By May, it will have been five years since more than 250 leading representatives of Aboriginal and Torres Strait Islander people signed the powerful Uluru Statement from the Heart. The eloquent document calls for Voice, Treaty and Truth: three foundation principles that the statement’s authors say require constitutional and structural reforms to create a new, more profound and respectful relationship between Indigenous people and the broader Australian community.
There is tension within the Coalition about whether the national Voice should be enshrined within the constitution.Credit:Ben Plant
Progress, though, has been unhurried, and deliberately so. Getting it right, bringing the Australian community along, winning overwhelming support, is critical to the goal of ensuring Indigenous influence is enshrined within the constitution.
To that end, there has been extensive consultation by Professor Marcia Langton and Tom Calma about how the Voice would look: its potential structure, function and practical capabilities. Indeed, the pair heard from more than 9400 organisations and individuals over a period of 18 months. Their final report has been with the federal government since July. It was at last released on Friday, along with the government’s outline of its plans to implement the first practical steps towards achieving the Voice to government element of the Uluru statement.
To its credit, the Morrison government proposes following the Langton-Calma recommendation to create three tiers of advisory bodies: local, regional and national. The first two could be formulated by July, on an interim basis at least, if legislation were passed in early 2022. These are welcome first steps that have the potential to influence real change. As the Langton-Calma report notes, appropriate funding and resourcing will be essential to their success.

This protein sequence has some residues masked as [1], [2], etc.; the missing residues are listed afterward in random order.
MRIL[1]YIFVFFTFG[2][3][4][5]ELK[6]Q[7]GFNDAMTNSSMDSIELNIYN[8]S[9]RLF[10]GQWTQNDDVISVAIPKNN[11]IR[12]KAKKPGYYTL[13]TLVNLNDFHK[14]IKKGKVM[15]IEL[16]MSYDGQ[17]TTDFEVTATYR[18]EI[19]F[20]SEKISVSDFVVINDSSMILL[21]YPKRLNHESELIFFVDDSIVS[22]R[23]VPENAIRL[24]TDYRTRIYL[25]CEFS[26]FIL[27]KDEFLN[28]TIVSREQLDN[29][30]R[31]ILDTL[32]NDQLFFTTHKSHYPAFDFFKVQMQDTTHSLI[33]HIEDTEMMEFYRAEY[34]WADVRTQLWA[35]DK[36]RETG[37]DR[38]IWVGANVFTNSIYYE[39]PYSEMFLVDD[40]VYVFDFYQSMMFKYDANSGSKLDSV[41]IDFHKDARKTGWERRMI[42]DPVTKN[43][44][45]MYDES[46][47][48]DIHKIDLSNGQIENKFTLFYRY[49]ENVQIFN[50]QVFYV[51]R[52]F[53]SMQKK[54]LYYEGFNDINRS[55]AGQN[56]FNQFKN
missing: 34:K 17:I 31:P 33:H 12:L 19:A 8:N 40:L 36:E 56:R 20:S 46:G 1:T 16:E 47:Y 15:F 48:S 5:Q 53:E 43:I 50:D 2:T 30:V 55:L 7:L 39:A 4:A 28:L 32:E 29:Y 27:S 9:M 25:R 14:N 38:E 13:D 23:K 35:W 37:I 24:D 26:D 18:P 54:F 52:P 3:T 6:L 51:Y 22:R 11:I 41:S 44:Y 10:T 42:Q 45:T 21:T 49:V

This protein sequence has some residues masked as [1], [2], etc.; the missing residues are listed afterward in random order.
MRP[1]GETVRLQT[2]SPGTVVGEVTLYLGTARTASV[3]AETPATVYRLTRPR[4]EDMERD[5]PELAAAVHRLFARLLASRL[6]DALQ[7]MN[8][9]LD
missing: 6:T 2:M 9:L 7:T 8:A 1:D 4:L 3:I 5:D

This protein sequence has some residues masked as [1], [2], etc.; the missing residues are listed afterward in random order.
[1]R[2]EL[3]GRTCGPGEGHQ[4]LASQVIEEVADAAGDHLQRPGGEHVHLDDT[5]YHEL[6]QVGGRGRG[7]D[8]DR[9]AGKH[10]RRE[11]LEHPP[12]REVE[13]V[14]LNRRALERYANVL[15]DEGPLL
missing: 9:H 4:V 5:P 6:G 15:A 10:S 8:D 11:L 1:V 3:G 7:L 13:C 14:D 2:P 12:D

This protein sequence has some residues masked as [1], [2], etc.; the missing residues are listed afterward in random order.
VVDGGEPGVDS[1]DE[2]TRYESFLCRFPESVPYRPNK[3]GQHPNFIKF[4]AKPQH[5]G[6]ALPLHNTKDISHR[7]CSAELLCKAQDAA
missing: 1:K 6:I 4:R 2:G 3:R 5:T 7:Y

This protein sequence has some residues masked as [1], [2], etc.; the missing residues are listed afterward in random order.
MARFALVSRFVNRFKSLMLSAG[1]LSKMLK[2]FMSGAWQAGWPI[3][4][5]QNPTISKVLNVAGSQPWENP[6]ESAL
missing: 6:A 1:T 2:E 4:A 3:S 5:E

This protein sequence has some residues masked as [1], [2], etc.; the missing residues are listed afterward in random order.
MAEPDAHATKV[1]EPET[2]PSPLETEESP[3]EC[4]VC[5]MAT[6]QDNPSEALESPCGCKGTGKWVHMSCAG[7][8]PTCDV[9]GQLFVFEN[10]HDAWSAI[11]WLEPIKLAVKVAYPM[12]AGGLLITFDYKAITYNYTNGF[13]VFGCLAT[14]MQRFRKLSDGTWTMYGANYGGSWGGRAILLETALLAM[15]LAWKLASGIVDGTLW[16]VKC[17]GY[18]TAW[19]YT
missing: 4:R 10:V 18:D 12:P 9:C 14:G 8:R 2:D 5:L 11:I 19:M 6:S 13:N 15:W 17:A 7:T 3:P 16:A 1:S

Getting the national advisory body up and running, though, is a different issue again. There is tension within the Coalition about whether the national Voice should be enshrined within the constitution, as the Uluru statement requires, or merely implemented via legislation.
Professor Langton and Mr Calma noted 88 per cent of submissions they fielded had “expressly supported” recognition within the constitution of an Indigenous Voice to Parliament, and such support was consistently strong across all states and territories.
The Coalition under former prime minister Malcolm Turnbull ruled out taking the Voice to a referendum – directly against the advice of the Referendum Council, which deemed the proposed changes “modest, reasonable, unifying” and capable of gaining widespread support.
Prime Minister Scott Morrison, though, has been variously dismissive or at least ambiguous in his commentary. In 2018, he blithely scorned the Voice proposal as akin to “a third chamber” of Parliament – which, in fact, was never the intended structure or purpose. He has also claimed there is no evidence of widespread support for constitutional recognition, which is contrary to surveys in 2017 and 2021.
He has said the constitutional approach is not the Coalition’s policy, while also pointing out that the process had to proceed in two parts. That is, the Voice must be designed before it can possibly be put to the Australian people to gauge their support.
First Nations people have called on all Australians to “walk with us”, to dig deeply and consider seriously the gross injustices and inequity wrought on their people, how that continues today and, most importantly, what they believe is vital to achieving change. The Langton-Calma report noted one of the consistent themes they heard was the need for “a sense of momentum and urgency and a need to move quickly”. That is entirely understandable.
As The Age has said previously, it is imperative that the Voice is protected forever by enshrining it in the nation’s constitution. Doing so would effectively guarantee its security and longevity: it could not be legislated out of existence by the whims of whatever political party happened to be in power. It is an approach supported strongly across the Indigenous community and, indeed, by the Business Council of Australia, which deems it “a necessary pre-condition to closing the gap in Indigenous disadvantage and economic participation”.
The choice is between an enduring constitutional change or a politician’s bill. That will be a matter for the next Parliament to consider very carefully.
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